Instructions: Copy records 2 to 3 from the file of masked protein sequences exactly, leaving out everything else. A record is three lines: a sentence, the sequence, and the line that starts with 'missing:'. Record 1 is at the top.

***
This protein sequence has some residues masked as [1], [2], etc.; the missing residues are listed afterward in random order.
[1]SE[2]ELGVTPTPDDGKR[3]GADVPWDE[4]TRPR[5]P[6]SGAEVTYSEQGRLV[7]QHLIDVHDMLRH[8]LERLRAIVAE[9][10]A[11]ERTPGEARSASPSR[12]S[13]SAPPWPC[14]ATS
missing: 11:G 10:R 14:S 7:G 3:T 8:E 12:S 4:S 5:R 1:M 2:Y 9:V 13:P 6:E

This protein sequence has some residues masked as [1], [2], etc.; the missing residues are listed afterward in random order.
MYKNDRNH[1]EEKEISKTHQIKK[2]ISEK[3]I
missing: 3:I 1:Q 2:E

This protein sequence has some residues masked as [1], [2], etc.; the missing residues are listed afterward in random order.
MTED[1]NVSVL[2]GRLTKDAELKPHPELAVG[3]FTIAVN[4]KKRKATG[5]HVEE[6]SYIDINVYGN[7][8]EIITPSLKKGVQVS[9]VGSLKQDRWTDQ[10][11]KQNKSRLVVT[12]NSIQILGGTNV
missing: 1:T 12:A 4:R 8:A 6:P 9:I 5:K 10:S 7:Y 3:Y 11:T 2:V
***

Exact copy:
This protein sequence has some residues masked as [1], [2], etc.; the missing residues are listed afterward in random order.
MYKNDRNH[1]EEKEISKTHQIKK[2]ISEK[3]I
missing: 3:I 1:Q 2:E

This protein sequence has some residues masked as [1], [2], etc.; the missing residues are listed afterward in random order.
MTED[1]NVSVL[2]GRLTKDAELKPHPELAVG[3]FTIAVN[4]KKRKATG[5]HVEE[6]SYIDINVYGN[7][8]EIITPSLKKGVQVS[9]VGSLKQDRWTDQ[10][11]KQNKSRLVVT[12]NSIQILGGTNV
missing: 1:T 12:A 4:R 8:A 6:P 9:I 5:K 10:S 7:Y 3:Y 11:T 2:V